Tag Archives: debates

Censorship Summed Up – A Video

A link to an animation summing censorship up. Awkwardly.


Audience Responses to Media – Can It Affect Who We Are?

Audience Responses to Media – Can It Affect Who We Are?


Media can have a big impact on our daily lives, the things we talk about and the things we do.  Can it really manipulate who we are?


There are many theories out there about advertising, healthiness, body image, children’s, education and violence.  This is just the tip of the ice burg and according the questionnaire I sent out most 16 – 19 year olds spend 1 – 4 hours of their week watching TV or films.  This is a long time for students to become manipulated by what they’re watching.  Some say that it has no effect at all, but I believe it does and not necessarily always in a bad way.

When the final episode from BBC’s Sherlock series 2 (The Reichenbach Fall) was broadcast it stirred up a debate amongst the fans.  How did Sherlock fake his own death?  This became a talking subject and ultimately groups would discuss this and even create logical theories for the character.  That final episode brought people together with the same love for the series, possibly creating new social groups.



Debates: Censorship

Many things are censored in the media, mostly sex and swear words but occasionally violence, drugs and alcohol too. The main purpose of censorship is to protect the innocence of young people under the age of 18. Popular culture mocks censorship all the time and the general public seem to laugh every time they see the censorship sign. Even people posting videos on You Tube have censorship logos in their videos sometimes.

A prime example of popular culture mocking censorship would be in ‘Family Guy’ when Peter Griffin makes his own channel and the FCC (Federal Communications Commission), try to censor everything on the channel, including sex and swearing, but Peter doesn’t appear to have much violence on his channel so they don’t need to censor that. They then start censoring real life with things such as Peter getting out of the shower, Peter farting, and Peter and Lois trying to have sex.

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Some Useful Links About Media & Media Theories

This link goes into how media effects the body image and examines media exposure in the broader context of internal and other social factors:


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Debating – How T.V Influences People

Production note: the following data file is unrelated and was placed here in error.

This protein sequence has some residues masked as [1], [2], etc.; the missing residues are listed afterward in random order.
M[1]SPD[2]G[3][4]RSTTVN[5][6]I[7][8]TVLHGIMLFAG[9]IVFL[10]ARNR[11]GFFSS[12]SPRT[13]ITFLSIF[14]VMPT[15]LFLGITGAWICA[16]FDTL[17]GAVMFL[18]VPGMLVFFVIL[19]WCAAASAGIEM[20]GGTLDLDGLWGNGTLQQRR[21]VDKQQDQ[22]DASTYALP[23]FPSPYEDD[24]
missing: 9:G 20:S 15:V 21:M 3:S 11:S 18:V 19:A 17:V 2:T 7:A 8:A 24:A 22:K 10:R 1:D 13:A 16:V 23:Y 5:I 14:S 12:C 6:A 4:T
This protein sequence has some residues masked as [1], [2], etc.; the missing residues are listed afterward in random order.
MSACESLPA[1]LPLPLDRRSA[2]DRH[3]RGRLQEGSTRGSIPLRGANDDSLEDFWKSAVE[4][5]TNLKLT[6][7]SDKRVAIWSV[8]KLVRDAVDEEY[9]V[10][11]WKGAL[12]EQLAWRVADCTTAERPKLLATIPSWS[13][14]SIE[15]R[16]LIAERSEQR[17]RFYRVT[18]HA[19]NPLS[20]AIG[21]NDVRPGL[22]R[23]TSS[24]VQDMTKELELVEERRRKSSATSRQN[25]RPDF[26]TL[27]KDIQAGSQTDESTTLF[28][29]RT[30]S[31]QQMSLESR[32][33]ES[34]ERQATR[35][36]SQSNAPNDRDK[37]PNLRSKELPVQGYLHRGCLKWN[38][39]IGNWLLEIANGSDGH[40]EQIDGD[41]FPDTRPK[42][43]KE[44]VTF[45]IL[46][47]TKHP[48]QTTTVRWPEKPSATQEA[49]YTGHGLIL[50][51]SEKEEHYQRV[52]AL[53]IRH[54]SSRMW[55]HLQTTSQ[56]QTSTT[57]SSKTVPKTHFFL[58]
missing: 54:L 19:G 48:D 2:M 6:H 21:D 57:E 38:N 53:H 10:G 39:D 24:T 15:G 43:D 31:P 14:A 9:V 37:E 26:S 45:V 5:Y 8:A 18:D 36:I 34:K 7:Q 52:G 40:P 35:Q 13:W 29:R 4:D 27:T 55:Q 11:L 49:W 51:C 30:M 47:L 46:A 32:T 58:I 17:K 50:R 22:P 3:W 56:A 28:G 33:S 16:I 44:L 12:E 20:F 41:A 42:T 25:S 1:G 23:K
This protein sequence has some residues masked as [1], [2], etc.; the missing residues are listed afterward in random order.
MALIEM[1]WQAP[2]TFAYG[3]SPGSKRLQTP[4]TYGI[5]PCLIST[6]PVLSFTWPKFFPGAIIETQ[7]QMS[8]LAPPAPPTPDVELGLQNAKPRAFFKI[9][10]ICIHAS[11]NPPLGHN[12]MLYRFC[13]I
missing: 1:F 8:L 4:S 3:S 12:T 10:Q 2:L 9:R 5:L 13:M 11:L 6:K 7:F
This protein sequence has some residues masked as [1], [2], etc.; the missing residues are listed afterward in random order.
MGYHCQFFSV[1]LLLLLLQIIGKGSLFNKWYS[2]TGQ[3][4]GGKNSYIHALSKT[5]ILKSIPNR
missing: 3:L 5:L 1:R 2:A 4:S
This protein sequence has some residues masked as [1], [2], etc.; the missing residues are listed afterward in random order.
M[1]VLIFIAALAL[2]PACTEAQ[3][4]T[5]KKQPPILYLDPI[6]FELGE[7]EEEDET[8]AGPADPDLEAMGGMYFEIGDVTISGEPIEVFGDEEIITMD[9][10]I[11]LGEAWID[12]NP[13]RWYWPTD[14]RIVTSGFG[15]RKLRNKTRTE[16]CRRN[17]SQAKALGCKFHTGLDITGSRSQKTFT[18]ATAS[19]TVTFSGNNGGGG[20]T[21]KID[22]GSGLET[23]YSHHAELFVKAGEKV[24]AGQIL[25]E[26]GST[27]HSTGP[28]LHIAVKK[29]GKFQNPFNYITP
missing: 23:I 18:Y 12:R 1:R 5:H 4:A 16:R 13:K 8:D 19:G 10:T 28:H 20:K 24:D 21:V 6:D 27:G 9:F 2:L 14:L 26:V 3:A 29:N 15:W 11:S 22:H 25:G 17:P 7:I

For my video installation project I created a piece basing around how T.V can influence people by showing images of both healthy and unhealthy aspects, then linking with faces that dramatically change showing ‘can people be easily influenced, with what they watch on T.V?’

The debate is showing – if a person is sat around watching unhealthy aspects i.e. fast food, laziness, big people, unhealthy people etc, then would they begin to feel hungry, tired, and again if a person is watching healthy aspects i.e. salads, fruit, water, healthy people etc, then would they want to aim to be that type of person who would lead that lifestyle. ‘Would they change, or follow in the healthy path, because they are influenced with what they watch?’

http://www.youtube.com/watch?v=ewktJJulNgs – This is a link to the video i uploaded onto YouTube, showing the features included within my installation.

Debating influences can come from many angles i.e. ‘Is T.V dangerous for children?’. ‘Does watching violent T.V make you violent?’. ‘Does viewing “perfect” images, affect the way people look at themselves?’ All these points are debatable along with many more; this is showing that no matter what subject there is always a debate that will follow through.

Violence in Games

So, Last year the group asked the question “Does Violent Media make people violent?”
Working with Liam on the FdA they made this film.

Are Video Games Dangerous from BWCMedia on Vimeo.

This is an example of media research – we are identifying an audience, finding out who they are and what they like, (e.g. the selection of games), how they respond to them (does “Skyrim” encourage players to be violent in the real world?) and comparing their responses to the theories that exist already.

Stuart Hall started the whole thing off with his “Nationwide” study, and Julian McDougall followed this up with studies on The Wire and using GTA IV to study audiences and media literacy.